Third was the South China Sea. Under cover of COVID, Beijing is pressing its claims against its neighbours’ territories harder and faster. In the past month it has declared a new local government zone over a disputed part of the South China Sea. And rammed and sunk a Vietnamese fishing boat in disputed waters.

In the face of this, Australia announced this week that it had sent a frigate, the HMAS Parramatta, to join three US Navy ships in exercises near an area of the South China Sea where Malaysian, Vietnamese and Chinese claims clash. And where a Chinese survey ship reportedly is searching for undersea oil.

Marise Payne supported the HMAS Parramatta deployment with a statement calling on all parties to “refrain from destabilising activities” and concentrate on the pandemic.

The defence strategist Peter Jennings suggested that Australia “prepare for the crisis after the crisis”. The Morrison government knows full well that another made-in-China crisis is on its way.

The fourth China-related Australian initiative this week was one launched by a minister who hadn’t even consulted Morrison on it, much less the US. The Agriculture Minister, David Littleproud, proposed to his counterparts in the G-20 this week an independent scientific inquiry into wet markets for wild animals entirely on his own initiative. The chief veterinary officer in Littleproud’s department, Mark Schipp, told the minister that wet markets for wild animals have generated six pandemics in recent decades. It was time to do something about it instead of just waiting for the seventh, Littleproud decided.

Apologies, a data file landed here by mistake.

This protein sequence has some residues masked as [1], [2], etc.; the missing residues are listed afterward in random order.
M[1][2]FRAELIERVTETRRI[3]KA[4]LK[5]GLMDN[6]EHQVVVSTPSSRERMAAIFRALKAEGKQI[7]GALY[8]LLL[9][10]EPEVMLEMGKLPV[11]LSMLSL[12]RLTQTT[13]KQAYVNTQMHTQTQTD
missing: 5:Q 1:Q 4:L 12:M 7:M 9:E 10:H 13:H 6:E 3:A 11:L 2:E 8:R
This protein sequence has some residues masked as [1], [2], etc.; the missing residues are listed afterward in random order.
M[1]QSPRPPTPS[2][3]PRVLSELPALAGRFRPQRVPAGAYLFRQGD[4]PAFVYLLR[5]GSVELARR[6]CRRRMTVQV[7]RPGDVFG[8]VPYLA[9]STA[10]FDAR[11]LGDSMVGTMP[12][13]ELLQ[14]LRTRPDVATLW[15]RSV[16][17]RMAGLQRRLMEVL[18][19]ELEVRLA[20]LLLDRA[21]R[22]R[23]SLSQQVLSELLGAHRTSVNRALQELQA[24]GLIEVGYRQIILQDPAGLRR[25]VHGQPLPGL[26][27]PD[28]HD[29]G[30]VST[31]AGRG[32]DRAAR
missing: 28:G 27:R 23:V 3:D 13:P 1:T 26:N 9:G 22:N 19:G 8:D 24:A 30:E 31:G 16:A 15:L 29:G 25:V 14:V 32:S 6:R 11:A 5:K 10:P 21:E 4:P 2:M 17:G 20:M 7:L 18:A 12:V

“I went straight to my department and I simply went to the G-20,” he tells me. “We understand the sensitivity China may have about the origins of this disease but it’s international good practice to Learn from a crisis.” He got no statements of support from any other G-20 minister.

“I am challenging the G-20 to lead this. It’s important that we have open conversations about these events that impact lives and the food security of nations. Let us as the G-20 undertake the work and share it with the developing countries” that most need help with it.

Wet markets for wild animals, says Littleproud, are a cocktail that just explodes every so many years, “so you just have to take away the ingredients”. He emphasises that the problem isn’t wet markets themselves, but the trade in wild animals. It’s this element that needs to be “isolated and eliminated”.

Littleproud says that while Australia will pursue the idea, Schipp will also pursue it in his capacity as chair of the World Organisation for Animal Health.

They’ll need all the help they can get. We know the Chinese response will be incendiary.

Australia has not made any splashy declaratory new China policy, or returned rhetorical fire, and Geremie Barme says that this is exactly the right response. “The smart thing is not to engage rhetorically, you act.”

That’s exactly what Australia is doing. Not only in defending its interests against China but against the biggest of American big businesses as well. You don’t need a thick face or black heart to defend your rightful national interests. You do need determination and independence. Australia the lickspittle, it seems, is becoming a lion.